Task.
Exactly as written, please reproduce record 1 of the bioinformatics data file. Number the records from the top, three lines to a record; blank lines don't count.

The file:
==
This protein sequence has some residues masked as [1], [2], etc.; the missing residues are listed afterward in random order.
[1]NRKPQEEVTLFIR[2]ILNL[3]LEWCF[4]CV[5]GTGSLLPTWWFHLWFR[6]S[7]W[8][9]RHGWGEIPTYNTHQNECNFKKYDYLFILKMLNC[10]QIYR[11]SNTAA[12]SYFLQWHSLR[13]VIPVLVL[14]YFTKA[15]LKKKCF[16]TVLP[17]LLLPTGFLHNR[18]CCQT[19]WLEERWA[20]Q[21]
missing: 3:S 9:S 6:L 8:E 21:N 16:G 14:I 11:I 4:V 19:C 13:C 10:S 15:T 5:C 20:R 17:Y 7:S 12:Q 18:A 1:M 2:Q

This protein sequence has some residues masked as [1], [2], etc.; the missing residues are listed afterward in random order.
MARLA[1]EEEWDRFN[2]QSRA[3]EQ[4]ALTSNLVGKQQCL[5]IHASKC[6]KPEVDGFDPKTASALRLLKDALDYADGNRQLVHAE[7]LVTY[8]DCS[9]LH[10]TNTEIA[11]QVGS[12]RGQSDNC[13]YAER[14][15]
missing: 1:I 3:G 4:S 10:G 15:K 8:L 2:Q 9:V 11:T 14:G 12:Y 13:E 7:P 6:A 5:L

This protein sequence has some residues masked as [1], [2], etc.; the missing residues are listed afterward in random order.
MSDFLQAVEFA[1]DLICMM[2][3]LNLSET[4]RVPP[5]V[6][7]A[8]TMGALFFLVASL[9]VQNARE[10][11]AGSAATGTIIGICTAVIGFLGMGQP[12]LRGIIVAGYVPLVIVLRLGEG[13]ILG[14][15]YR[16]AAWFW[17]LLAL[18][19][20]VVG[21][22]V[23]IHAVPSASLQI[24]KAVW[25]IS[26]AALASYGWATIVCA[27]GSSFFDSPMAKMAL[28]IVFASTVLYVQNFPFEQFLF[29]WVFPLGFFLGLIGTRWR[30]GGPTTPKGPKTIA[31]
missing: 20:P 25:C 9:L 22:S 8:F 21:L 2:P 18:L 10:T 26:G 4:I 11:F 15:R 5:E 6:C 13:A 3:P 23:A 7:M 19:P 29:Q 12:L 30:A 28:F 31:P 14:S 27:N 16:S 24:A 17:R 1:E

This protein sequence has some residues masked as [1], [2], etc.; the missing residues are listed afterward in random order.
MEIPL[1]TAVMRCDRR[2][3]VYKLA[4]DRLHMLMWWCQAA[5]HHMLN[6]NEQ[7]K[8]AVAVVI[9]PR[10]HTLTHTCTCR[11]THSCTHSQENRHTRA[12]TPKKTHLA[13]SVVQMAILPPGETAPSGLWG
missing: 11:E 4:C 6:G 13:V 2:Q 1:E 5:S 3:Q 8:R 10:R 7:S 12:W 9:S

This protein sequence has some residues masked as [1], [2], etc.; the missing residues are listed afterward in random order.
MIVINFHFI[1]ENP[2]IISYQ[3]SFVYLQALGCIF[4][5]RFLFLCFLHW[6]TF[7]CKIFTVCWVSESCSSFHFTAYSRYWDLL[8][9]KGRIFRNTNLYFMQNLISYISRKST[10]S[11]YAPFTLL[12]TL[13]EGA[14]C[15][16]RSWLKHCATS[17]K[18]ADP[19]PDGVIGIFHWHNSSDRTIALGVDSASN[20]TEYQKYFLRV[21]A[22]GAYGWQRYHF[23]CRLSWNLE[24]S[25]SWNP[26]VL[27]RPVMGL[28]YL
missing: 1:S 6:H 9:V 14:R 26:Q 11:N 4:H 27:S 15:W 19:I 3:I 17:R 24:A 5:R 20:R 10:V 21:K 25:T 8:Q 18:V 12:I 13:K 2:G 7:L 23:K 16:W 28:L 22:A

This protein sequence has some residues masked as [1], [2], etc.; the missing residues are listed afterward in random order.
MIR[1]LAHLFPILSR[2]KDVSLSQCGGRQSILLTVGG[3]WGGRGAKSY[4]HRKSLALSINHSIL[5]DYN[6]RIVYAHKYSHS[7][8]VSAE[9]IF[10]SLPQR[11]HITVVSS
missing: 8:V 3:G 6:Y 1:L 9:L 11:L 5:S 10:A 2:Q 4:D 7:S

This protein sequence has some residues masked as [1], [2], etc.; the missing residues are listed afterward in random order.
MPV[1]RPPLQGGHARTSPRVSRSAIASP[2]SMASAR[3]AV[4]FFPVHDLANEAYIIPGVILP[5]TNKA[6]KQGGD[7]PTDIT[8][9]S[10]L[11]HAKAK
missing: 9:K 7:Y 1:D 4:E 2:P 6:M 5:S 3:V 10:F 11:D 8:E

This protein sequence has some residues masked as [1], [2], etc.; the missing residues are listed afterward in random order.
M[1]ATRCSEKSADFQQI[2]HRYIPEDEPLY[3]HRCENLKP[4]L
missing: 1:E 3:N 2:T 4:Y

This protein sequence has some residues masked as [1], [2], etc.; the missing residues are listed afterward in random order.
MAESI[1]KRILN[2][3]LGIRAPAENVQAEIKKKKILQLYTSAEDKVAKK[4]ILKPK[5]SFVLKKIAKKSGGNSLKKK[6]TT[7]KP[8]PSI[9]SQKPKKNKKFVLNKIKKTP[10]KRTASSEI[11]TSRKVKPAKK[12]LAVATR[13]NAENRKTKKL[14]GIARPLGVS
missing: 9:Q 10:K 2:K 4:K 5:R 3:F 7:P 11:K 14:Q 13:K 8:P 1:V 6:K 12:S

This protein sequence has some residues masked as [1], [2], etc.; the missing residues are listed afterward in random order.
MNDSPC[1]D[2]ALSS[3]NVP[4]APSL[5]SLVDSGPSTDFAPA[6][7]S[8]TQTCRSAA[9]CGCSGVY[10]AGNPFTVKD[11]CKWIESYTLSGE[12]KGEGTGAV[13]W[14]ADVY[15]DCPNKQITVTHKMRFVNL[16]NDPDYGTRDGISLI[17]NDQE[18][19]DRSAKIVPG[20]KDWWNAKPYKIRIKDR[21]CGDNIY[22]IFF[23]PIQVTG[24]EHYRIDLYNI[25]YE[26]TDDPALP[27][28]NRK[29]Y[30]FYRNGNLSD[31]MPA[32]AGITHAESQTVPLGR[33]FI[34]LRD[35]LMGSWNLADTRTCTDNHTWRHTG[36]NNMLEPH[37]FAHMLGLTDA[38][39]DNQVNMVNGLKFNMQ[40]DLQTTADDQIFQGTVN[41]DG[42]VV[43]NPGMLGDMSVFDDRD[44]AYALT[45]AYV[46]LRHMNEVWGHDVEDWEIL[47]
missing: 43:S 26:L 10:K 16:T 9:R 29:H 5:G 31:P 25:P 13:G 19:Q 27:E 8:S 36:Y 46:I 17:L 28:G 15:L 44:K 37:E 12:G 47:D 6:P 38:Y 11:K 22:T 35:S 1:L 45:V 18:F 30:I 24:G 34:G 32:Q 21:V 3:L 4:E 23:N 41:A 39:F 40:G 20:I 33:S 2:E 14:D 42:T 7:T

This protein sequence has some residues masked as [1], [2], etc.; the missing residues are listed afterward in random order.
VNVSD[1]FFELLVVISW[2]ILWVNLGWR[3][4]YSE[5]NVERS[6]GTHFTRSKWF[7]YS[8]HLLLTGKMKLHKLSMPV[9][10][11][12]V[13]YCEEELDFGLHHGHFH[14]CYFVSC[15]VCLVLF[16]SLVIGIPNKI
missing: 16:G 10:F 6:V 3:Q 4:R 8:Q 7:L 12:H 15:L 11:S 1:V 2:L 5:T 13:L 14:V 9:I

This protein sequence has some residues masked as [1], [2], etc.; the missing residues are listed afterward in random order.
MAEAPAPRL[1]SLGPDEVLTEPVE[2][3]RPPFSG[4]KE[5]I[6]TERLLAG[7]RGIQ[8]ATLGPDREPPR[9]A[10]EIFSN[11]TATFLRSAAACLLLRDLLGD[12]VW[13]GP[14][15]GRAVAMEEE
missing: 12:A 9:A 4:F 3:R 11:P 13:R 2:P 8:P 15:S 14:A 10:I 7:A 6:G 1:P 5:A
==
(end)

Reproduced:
This protein sequence has some residues masked as [1], [2], etc.; the missing residues are listed afterward in random order.
[1]NRKPQEEVTLFIR[2]ILNL[3]LEWCF[4]CV[5]GTGSLLPTWWFHLWFR[6]S[7]W[8][9]RHGWGEIPTYNTHQNECNFKKYDYLFILKMLNC[10]QIYR[11]SNTAA[12]SYFLQWHSLR[13]VIPVLVL[14]YFTKA[15]LKKKCF[16]TVLP[17]LLLPTGFLHNR[18]CCQT[19]WLEERWA[20]Q[21]
missing: 3:S 9:S 6:L 8:E 21:N 16:G 14:I 11:I 4:V 19:C 13:C 10:S 15:T 5:C 20:R 17:Y 7:S 12:Q 18:A 1:M 2:Q